This week (6/20)

This week I have been feeling:

Disappointed and frustrated. I spent a lot of time reading through project documents at work recently, making comments and adjustments that I thought would be helpful to the people who were preparing these documents.

(And I will add here that I try to be specific and helpful in my comments. I have had several cases where documents have come back to me with comments like, “I’m not sure about this.” What does that mean? Should I take it out? Re-write it? So when I’m editing I try to provide specific comments like “This is a repetition of text from the previous section. It makes more sense there so I’ve deleted it from here.” or “This section should focus more on XX. Please add some more information about that. I’ve moved the text that isn’t relevant to a different section.”)

Anyway, I digress.

I spent a lot of time reviewing these documents (and there were several of them and they were all very long) and this week the final versions were circulated (offered up to the gods for approval) and I saw none of my comments or edits had been reflected. This is extremely frustrating for many reasons.

  1. I spent a lot of time on this; time I could have spent more usefully on other tasks for all that my effort cost me.
  2. The documents still contain inconsistencies despite my edits pointing these out.
  3. The documents contain some grammatical and language errors which I had corrected (native English speaker and grammar pedant, I can’t help myself).
  4. I now feel that the people I was talking to about these documents don’t value a single iota of my input. And that’s the one that probably stings the most.

This week I have mostly been eating

Badly. So much bad food. Snacks and chocolate and fried food and biscuits and coffee and wine. And you know what? Eating bad food makes me feel bad. Not guilty bad, just unhealthy. My body feels grumpy, like I’ve put diesel fuel in a non-diesel car. Important lesson: my body got used to eating good food. It doesn’t like rubbish. And I can see the effects of my poor food choices – my stomach looks bloated, my skin is breaking out. Time to shake myself out and get back on track.

This week I have been thinking about

Gardening Someone has given my email address to a plant supplier. (Admittedly, it was probably me, I just can’t remember doing this.) As we are approaching the start of the gardening season they have started to email me every 2nd day with plant offers. And my green fingers are getting itchy. And it’s not even like these offers are for plants I had in mind in my dream garden redesign. I mean, peonies! They were offering me a deal on peonies and I’m suddenly thinking, yeah, peonies! That’s what I need! That’s what I’ve always wanted!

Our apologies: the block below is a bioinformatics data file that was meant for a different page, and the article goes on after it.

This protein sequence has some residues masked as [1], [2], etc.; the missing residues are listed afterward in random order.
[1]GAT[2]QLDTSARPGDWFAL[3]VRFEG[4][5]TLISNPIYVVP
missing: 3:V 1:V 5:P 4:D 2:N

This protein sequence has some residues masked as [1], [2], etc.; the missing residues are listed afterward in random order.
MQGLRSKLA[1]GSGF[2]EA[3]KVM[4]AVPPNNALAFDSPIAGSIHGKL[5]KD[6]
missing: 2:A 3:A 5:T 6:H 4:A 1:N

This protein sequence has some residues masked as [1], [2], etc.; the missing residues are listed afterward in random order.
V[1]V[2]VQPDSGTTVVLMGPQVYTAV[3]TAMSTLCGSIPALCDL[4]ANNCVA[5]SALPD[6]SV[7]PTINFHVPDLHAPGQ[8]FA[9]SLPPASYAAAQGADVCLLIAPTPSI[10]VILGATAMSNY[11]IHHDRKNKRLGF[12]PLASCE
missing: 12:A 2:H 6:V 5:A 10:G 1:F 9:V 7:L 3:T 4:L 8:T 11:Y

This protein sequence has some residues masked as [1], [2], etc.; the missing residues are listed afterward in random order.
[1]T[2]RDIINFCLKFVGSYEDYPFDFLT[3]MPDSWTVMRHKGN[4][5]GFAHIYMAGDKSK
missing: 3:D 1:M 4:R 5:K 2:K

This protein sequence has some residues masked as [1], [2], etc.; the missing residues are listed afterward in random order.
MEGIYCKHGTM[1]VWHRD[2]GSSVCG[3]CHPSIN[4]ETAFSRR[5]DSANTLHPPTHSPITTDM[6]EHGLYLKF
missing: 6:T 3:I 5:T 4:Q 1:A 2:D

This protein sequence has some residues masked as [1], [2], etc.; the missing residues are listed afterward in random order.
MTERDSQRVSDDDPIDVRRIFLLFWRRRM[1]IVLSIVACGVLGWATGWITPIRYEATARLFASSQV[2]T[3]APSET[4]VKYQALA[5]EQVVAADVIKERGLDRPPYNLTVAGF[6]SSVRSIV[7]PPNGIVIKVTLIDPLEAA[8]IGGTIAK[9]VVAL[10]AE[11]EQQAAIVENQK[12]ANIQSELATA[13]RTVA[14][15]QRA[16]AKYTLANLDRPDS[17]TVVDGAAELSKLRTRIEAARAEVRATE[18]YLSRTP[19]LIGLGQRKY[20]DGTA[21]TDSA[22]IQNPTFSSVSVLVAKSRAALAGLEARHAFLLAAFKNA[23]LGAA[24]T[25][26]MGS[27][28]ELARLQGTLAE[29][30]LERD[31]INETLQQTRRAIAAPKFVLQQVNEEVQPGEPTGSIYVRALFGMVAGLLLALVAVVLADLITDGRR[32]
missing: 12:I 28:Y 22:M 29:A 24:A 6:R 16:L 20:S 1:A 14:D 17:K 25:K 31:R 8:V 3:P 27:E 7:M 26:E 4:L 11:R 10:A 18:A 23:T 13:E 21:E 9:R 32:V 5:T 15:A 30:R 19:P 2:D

Climate change There was an event at work on climate change issues this week. There was one speaker who made several salient (and scary) points which I’ll share with you

  • When they talk about the amount of investment needed to counter climate change, people argue, the market won’t take it. He pointed out that four degrees of climate change and there won’t be any markets. Isn’t it better to invest now and still have a market to sell stuff to in the future?
  • When they say, oh it will take too long to change things over to production of equipment needed, he pointed out that in times of war, factories went from producing car parts to producing tanks or guns within a matter of months. It’s a matter of priorities. To address climate change you need to do it on a war footing.
  • China is investing massively in electric cars and they will soon become very cheap. People will want to buy these cars not because they’re electric but because they’re cheap. And that’s a tipping point with all climate resilience/adaptation measures: once they become affordable, why wouldn’t you buy them? He made the point of southern states in the US investing in renewable technologies. “Not because they care about the climate – they’re Republicans after all – it’s because they provide the cheapest energy. It makes financial sense.”
  • The planet is heating up and extreme heat events are becoming more common. We should be investing in very low energy cooling equipment because as the planet heats, people who can’t get access to cooling will die when temperatures reach the maximum point and stay there for days on end.
  • Where are banks investing their money? (He was talking to a room full of finance people.) If you’re a bank, you need to be attuned to climate risk in your investment portfolio. Does your bank deal with car manufacturers who are producing more petrol powered cars and not adapting to new (e.g. electric) technologies? Are your clients in big oil or allied industries to car production? These companies may be facing severe financial crises in the next years. What about the geographical location of your key clients? Do you have clients who’ve invested in new factories in low lying areas that could be underwater (worst case) or subject to regular flooding or storm events? Major climate related business disruptions will affect these companies’ ability to repay loans. What are the industries of the future you should look to invest in? Things like land defense companies, companies that build seawalls to stop flooding.

His talk was interesting and he brought a real sense of urgency to something that could have been a dry topic. Of course, now I keep thinking about it and worrying and wondering what I can do about it.

 

 

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